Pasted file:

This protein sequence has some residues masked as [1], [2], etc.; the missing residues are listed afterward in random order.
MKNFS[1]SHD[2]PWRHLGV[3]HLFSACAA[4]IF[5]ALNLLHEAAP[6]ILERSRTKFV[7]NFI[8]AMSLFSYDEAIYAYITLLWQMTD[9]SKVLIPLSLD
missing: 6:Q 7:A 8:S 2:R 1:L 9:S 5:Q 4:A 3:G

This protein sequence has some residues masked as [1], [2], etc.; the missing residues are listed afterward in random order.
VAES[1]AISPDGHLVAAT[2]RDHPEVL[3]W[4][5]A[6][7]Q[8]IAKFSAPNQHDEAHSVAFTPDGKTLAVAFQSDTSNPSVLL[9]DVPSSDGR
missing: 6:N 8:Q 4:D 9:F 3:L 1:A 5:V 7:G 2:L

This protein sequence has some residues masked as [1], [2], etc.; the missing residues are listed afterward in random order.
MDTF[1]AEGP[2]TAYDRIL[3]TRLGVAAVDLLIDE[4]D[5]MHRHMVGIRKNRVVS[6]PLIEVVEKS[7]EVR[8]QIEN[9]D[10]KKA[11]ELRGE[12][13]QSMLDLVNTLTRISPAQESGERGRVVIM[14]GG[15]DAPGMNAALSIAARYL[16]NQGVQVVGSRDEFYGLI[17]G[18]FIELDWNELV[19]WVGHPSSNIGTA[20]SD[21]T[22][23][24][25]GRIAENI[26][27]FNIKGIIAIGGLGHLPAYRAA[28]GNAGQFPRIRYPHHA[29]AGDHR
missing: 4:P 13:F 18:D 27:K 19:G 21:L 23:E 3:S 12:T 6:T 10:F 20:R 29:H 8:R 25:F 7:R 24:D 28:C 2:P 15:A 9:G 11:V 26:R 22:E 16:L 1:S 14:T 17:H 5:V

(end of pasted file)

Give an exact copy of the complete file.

This protein sequence has some residues masked as [1], [2], etc.; the missing residues are listed afterward in random order.
MKNFS[1]SHD[2]PWRHLGV[3]HLFSACAA[4]IF[5]ALNLLHEAAP[6]ILERSRTKFV[7]NFI[8]AMSLFSYDEAIYAYITLLWQMTD[9]SKVLIPLSLD
missing: 6:Q 7:A 8:S 2:R 1:L 9:S 5:Q 4:A 3:G

This protein sequence has some residues masked as [1], [2], etc.; the missing residues are listed afterward in random order.
VAES[1]AISPDGHLVAAT[2]RDHPEVL[3]W[4][5]A[6][7]Q[8]IAKFSAPNQHDEAHSVAFTPDGKTLAVAFQSDTSNPSVLL[9]DVPSSDGR
missing: 6:N 8:Q 4:D 9:F 3:L 1:A 5:V 7:G 2:L

This protein sequence has some residues masked as [1], [2], etc.; the missing residues are listed afterward in random order.
MDTF[1]AEGP[2]TAYDRIL[3]TRLGVAAVDLLIDE[4]D[5]MHRHMVGIRKNRVVS[6]PLIEVVEKS[7]EVR[8]QIEN[9]D[10]KKA[11]ELRGE[12][13]QSMLDLVNTLTRISPAQESGERGRVVIM[14]GG[15]DAPGMNAALSIAARYL[16]NQGVQVVGSRDEFYGLI[17]G[18]FIELDWNELV[19]WVGHPSSNIGTA[20]SD[21]T[22][23][24][25]GRIAENI[26][27]FNIKGIIAIGGLGHLPAYRAA[28]GNAGQFPRIRYPHHA[29]AGDHR
missing: 4:P 13:F 18:D 27:K 19:G 21:L 23:E 3:S 12:T 6:T 10:F 20:R 29:H 8:R 25:F 7:R 24:D 28:C 2:P 15:A 9:G 11:V 26:R 22:E 16:L 1:S 14:T 17:H 5:V